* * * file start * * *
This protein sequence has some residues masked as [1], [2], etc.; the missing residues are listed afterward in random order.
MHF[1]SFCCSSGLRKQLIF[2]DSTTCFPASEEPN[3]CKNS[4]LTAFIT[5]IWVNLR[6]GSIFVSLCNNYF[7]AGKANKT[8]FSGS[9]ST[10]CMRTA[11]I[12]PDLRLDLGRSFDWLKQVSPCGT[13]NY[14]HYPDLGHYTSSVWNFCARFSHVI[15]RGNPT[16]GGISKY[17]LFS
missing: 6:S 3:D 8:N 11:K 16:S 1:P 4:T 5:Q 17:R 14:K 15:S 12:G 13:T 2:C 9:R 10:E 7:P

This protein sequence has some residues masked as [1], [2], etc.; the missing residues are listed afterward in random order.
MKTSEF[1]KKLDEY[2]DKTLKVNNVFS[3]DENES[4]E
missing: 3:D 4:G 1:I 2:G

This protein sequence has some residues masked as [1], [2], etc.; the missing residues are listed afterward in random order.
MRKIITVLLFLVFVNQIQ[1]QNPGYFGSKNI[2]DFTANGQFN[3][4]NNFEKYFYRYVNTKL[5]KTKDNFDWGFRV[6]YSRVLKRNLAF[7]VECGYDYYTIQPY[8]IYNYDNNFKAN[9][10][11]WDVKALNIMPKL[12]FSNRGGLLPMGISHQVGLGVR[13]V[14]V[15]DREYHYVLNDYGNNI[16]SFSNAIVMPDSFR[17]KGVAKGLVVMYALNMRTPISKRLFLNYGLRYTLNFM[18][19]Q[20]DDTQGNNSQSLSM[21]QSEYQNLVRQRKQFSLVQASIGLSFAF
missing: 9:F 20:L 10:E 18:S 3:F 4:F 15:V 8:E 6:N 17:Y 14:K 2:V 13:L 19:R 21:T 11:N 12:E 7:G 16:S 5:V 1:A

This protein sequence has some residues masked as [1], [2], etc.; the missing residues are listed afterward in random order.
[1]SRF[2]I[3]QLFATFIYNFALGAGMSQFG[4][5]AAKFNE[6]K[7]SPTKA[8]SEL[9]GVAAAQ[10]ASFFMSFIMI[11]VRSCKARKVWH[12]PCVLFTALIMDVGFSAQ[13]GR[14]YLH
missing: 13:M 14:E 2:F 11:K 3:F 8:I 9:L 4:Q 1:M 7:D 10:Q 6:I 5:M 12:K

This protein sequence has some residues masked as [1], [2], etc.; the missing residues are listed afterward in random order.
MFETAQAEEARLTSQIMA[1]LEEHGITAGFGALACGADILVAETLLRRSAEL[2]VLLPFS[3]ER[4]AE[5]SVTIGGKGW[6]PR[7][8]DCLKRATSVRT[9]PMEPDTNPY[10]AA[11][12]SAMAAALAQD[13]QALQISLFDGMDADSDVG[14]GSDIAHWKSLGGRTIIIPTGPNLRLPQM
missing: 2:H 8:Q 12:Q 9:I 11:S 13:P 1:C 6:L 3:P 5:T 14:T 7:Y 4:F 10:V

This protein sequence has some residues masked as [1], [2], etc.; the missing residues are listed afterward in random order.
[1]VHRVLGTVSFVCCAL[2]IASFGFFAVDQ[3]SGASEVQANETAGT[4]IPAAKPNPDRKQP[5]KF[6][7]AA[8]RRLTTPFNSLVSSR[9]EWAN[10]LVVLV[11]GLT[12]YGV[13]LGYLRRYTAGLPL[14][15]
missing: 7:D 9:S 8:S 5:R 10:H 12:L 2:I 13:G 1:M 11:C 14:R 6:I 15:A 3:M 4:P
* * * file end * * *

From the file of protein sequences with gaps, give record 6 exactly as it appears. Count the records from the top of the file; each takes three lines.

This protein sequence has some residues masked as [1], [2], etc.; the missing residues are listed afterward in random order.
[1]VHRVLGTVSFVCCAL[2]IASFGFFAVDQ[3]SGASEVQANETAGT[4]IPAAKPNPDRKQP[5]KF[6][7]AA[8]RRLTTPFNSLVSSR[9]EWAN[10]LVVLV[11]GLT[12]YGV[13]LGYLRRYTAGLPL[14][15]
missing: 7:D 9:S 8:S 5:R 10:H 12:L 2:I 13:G 1:M 11:C 14:R 6:I 15:A 3:M 4:P